The bill in substance alleged that the appellant and R. Bradley Alvey are brothers; that on April 29, 1955, R. Bradley Alvey agreed in writing with the appellant to convey from his waterfront farm a lot of ground running from appellant's land to the waterfront, sketched on a memorandum, filed as an exhibit with the bill, for the sum of $2,750.00, and in accordance with the agreement the appellant paid R. Bradley Alvey $2,250.00, which left a balance of $500.00. That although the appellant frequently offered to pay the $500.00 balance and procure his deed, he was advised by R. Bradley Alvey to wait a little while longer until the property line dispute existing between him and one Raymond W. Michaels was concluded. That some time during the year 1958 R. Bradley Alvey told the appellant that he would not go through with the deal and advised the appellant to get the property the best way he knew how, stating that his wife, Pauline Alvey, would not sign and execute the deed, whereupon the appellant filed suit for specific performance against both appellees on the theory that Pauline Alvey was present throughout the time the appellant and R. Bradley Alvey were making the deal, that she collected the deposit, was pleased with the sale, and that she should be estopped to deny that her husband functioned as her agent. However, the trial court ruled that her actions were not sufficient for estoppel, that the Statute of Frauds prevailed, and her demurrer was sustained by that court and affirmed by the mandate from this Court on December 17, 1959 in Alvey v. Alvey, 220 Md. 571, 155 A.2d 491. That the appellant thereupon dismissed the suit against R. Bradley Alvey, who had filed an answer in the original proceedings, because the appellant had ascertained that on the 7th of November, 1957, the appellees had executed a deed to Emanuel Klawans conveying all his realty, including the lot of ground before mentioned, and that the said Klawans immediately reconveyed the property to the appellees as tenants by the entireties. That the deeds were without consideration and the transfer was fraudulent and made with the intent to hinder, delay, and deprive the appellant of his right to specific performance against R. Bradley Alvey, without any abatement, as Pauline Alvey, never having signed the contract, would still have her dower right in the property agreed to be sold.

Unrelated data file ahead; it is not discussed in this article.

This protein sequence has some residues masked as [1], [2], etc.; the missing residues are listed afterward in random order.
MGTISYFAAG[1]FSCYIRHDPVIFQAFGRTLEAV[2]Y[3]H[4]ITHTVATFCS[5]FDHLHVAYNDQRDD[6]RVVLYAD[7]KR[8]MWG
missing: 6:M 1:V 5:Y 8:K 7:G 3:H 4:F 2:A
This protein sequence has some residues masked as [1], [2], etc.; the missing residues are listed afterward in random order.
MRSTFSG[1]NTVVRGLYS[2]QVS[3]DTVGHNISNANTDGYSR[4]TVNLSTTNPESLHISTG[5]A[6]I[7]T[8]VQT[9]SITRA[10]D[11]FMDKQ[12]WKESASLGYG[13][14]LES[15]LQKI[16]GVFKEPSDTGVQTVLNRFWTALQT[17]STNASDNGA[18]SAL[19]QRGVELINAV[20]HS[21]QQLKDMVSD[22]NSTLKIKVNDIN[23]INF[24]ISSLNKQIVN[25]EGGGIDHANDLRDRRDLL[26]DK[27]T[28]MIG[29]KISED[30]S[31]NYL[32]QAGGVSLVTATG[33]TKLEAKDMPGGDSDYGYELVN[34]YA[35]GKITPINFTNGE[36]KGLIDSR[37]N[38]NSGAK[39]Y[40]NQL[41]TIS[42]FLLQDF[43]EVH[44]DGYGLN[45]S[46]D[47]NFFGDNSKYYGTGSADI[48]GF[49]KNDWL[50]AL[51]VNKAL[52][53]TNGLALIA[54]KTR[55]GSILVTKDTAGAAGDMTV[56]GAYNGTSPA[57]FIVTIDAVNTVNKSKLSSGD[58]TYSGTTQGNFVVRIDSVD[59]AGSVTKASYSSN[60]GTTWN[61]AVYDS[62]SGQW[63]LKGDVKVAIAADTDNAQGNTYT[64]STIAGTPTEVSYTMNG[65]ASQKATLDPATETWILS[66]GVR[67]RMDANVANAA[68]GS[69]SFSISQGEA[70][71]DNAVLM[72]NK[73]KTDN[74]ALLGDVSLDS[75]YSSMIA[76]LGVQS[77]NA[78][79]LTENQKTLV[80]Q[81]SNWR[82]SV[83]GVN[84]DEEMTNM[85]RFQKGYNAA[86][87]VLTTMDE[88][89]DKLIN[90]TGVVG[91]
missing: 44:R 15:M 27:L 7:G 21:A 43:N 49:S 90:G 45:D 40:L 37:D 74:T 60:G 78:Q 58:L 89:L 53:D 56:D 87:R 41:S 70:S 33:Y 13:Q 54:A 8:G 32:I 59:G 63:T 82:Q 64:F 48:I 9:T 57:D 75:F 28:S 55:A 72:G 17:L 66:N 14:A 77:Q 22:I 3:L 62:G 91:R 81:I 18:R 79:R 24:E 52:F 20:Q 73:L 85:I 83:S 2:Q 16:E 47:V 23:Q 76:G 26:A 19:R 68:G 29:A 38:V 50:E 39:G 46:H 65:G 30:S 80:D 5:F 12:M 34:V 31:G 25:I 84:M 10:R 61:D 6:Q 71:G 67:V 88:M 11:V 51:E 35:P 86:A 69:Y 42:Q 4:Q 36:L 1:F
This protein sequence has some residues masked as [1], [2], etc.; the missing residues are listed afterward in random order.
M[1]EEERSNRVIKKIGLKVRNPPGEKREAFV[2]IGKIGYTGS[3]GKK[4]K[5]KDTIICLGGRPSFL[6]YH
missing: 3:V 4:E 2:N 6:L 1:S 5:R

The bill prayed: (1) that the deeds between the Alveys and Klawans be set aside so far as the lot of ground involved is concerned; (2) that specific performance be declared against R. Bradley Alvey without abatement of the purchase price; and (3) for further relief.
The appellees demurred to the bill and the chancellor in sustaining the demurrer stated no reason for so doing. The appellant did not request a written opinion as was his right under Maryland Rule 18 c, consequently we have no way of knowing upon what ground or grounds he based his decision. The demurrer, however, raises four specific questions which were: (a) does the Statute of Limitations bar this action, (b) is the plaintiff guilty of laches, (c) is this cause res judicata, and (d) does the doctrine of election bar this action?